That now brings me to Ferenc Miskolczi’s paper. There’s some great insight there, physics wise. By my explanation above you should see with the radiation going up and ½ down that goes back up and ½ down that goes up and ½ down to the last photon and is an integration of what is here and what is here is 288K equivalent to 390 W/m2 and that, by physics is all there is. No Kiehl & Trenberth doubletalk in the way the graphic is draw and arrows drawn, no mysterious 324 W/m2 magically coming down from the co2 laden atmosphere. That my friend is the true physics of it. Ferenc describes it in equations as Au = Ed which is the up and down of the close to ½ of the resonating LWIR that occurs here in the lower troposphere and it is equal (well not exact for due the geometry of the earth and very slight directional component in re-radiation it’s less than half down) and so K&T’s figures are off a bit.

    If I bruised your ego, didn’t mean to.

    Ira:

    I’m sorry if I jumped all over your statement but standing alone it brings the wrong view into the minds of so many people, I just had to say something. When you isolate energy and it leaves the surface, do mention the cooling that does actually occur. I know it is so much easier to say such a simple statement that going into what I laid out above in response to Michael but it’s better to give them the whole truth, believe me.

  55. Dr. Glickstein,
    Good “fair and balanced” summary of climate change issues!

    I am skeptical of the CO2 contribution to warming the Earth. Yes, Earth’s atmosphere does provide a “comfort blanket” of about 33C above the black-body temperature of 255K. And, yes, CO2 is a powerful absorber of IR energy in the bands you mentioned above (although I think the 15 micron band is more important here, because it’s closer to the terrestrial thermal radiation peak).

    The question is, how much warming effect does CO2 alone have on terrestrial warming? (Leaving aside “H2O feedback” effects for argument’s sake).

    Answer: We have an ideal planetary CO2 greenhouse laboratory in place on the planet Mars, whose atmosphere is 95% CO2, with no other GHG’s to complicate the anlysis. Virtually no warming due to CO2 is observed.

    The Martian atmosphere is much thinner, only 1% of Earth, but because it’s almost pure CO2 the actual concentration of CO2 is about 30 times greater per unit surface area than on Earth.

    Yet the mean surface temperature is the same as the black body temperature, ~210 K, according to NASA’s “Mars Fact Sheet”:

    http://nssdc.gsfc.nasa.gov/planetary/factsheet/marsfact.html

    Black-body temperature: Mars 210.1 K Earth 255 K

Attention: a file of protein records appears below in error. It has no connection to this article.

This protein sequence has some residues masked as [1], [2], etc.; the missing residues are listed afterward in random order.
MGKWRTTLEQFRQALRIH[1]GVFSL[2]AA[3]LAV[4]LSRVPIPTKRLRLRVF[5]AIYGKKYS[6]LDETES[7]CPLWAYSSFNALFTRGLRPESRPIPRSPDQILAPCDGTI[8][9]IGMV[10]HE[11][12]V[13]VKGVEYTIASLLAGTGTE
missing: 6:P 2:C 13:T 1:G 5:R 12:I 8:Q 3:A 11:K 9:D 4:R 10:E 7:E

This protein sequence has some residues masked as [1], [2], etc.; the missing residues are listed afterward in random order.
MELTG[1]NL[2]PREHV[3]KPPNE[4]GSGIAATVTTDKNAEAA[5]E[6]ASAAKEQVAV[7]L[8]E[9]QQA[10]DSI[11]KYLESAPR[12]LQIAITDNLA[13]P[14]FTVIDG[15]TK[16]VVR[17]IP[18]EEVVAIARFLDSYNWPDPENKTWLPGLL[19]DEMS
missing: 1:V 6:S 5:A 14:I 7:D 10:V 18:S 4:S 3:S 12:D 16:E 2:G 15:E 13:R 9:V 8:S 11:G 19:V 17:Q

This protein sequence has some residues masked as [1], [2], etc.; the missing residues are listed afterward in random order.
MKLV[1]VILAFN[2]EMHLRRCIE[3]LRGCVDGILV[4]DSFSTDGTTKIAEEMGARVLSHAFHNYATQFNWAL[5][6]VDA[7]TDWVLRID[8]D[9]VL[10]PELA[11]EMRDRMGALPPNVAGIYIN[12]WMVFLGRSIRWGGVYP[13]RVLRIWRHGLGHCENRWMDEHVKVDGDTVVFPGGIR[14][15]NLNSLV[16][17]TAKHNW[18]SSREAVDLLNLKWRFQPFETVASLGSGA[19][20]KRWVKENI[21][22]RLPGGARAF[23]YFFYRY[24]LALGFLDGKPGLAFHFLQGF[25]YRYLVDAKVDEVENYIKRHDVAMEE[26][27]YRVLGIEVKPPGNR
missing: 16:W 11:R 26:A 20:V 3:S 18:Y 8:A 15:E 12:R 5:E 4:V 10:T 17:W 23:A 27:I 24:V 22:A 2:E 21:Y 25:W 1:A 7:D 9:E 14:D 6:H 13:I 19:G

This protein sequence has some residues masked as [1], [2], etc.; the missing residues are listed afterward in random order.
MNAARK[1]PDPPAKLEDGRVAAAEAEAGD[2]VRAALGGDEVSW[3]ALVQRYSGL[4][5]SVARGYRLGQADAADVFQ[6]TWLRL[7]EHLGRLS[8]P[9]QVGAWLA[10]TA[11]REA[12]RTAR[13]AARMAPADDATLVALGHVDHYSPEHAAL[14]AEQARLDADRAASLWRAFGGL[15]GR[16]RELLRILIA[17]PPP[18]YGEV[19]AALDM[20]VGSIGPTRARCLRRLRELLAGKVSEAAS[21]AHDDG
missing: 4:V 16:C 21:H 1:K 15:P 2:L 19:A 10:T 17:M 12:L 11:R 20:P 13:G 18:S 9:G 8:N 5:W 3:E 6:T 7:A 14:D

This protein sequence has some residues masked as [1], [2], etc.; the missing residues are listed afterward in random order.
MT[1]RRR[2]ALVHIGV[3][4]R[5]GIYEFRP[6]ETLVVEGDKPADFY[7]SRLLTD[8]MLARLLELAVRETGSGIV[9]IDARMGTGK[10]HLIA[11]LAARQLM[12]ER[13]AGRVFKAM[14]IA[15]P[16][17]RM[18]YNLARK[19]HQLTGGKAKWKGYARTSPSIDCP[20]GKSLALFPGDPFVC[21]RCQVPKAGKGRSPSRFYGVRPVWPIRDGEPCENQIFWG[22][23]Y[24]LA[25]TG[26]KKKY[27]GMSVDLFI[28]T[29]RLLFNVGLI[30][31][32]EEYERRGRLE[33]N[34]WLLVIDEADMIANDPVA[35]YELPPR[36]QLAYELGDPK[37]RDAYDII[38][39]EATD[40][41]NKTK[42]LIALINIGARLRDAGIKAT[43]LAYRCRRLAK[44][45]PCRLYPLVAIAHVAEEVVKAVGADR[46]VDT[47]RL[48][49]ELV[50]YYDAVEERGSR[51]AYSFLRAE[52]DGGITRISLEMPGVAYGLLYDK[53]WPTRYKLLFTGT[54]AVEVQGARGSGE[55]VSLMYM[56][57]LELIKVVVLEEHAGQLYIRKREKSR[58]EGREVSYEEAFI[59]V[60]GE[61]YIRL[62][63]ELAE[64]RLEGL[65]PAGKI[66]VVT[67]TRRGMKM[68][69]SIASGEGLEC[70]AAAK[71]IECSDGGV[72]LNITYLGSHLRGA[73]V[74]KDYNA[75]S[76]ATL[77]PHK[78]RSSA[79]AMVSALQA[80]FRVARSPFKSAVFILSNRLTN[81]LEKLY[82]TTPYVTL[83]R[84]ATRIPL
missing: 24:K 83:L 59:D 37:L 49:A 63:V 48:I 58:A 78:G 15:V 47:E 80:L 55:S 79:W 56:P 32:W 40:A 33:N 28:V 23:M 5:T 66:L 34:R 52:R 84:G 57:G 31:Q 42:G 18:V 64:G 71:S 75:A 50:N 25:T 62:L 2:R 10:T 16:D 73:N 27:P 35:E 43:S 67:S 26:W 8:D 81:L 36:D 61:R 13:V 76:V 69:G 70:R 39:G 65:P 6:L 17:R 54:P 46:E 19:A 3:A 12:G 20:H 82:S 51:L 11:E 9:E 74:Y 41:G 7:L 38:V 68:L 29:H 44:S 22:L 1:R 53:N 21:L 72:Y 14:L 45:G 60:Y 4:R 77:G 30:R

Average temperature: Mars ~210 K Earth 288 K

    Conclusion: Even though CO2 is a powerful absorber of 15 micron radiation, in isolation its contribution to “greenhouse warming” is negligible.

    Whenever I bring this up, someone invariably mentions that “pressure broadening” may play a role here. Pressure broadening refers to the apparent thickening of aborption lines under high pressure. But is there any conlusive evidence or experiment that proves that this effect actually produces warming, without any help from other feedback mechanisms?

    And, getting back to Mars, why is it that CO2 doesn’t produce a lot warming. I have to admit I am surprised too that the much more abundant CO2 (compared to Earth) doesn’t warm the planet up.

  56. Secondly, in terms of estimating the impact that Earth’s Oceanic and Atmospheric Oscillations on Earth’s temperature the following sources might be helpful:

    Abstract to a presentation by Wang, Y.; Yao, T. at the American Geophysical Union’s 2010 Fall Meeting on the influence of the Northern Hemisphere atmosphere-ocean couple systems on the 20th century warming on the Tibetan Plateau.

    http://adsabs.harvard.edu/abs/2010AGUFMGC41A0875W

    Their “REOF analysis suggests that the 20th century warming revealed by the Malan ice core was remarkably influenced by the summer NAO and AO indices, and winter AO and PDO indices. A multivariate linear regression shows when combined, the summer NAO and winter PDO and AO account for 63.2% variations of the total variance in δ18O over the past century. ”

    Also in this paper on the “empirical evidence for interannual and longer period variability in Thailand surface air temperatures”;

    http://www.sciencedirect.com/science?_ob=ArticleURL&_udi=B6V95-4PBDPT6-1&_user=10&_coverDate=02%2F29%2F2008&_rdoc=1&_fmt=high&_orig=search&_origin=search&_sort=d&_docanchor=&view=c&_searchStrId=1616888763&_rerunOrigin=google&_acct=C000050221&_version=1&_urlVersion=0&_userid=10&md5=c21e8ba8600e4dcbfd5d2bb32a80b4e4&searchtype=a

    “The spatio-temporal variations of monthly averaged maximum, mean and minimum surface air temperatures (Tmax, Tmean, Tmin) in Thailand for the period between 1951 and 2003 have been examined using Principal Component Analysis. The objective of this study was to determine the dominant patterns of interannual and longer period variability and illustrate their connection to large-scale climate variability.

    The results reveal that the dominant variability in Tmax, Tmean and Tmin can be explained in large measure by the first principal component (PC1), which accounts for 60%, 61% and 62% of the total variance, respectively. The coefficient time series associated with PC1 appear to have oscillated in relation to the primary global climate variability. There are significant indications that El Niño-Southern Oscillation (ENSO) events are an important source of interannual/interdecadal variability in Thailand surface air temperatures.”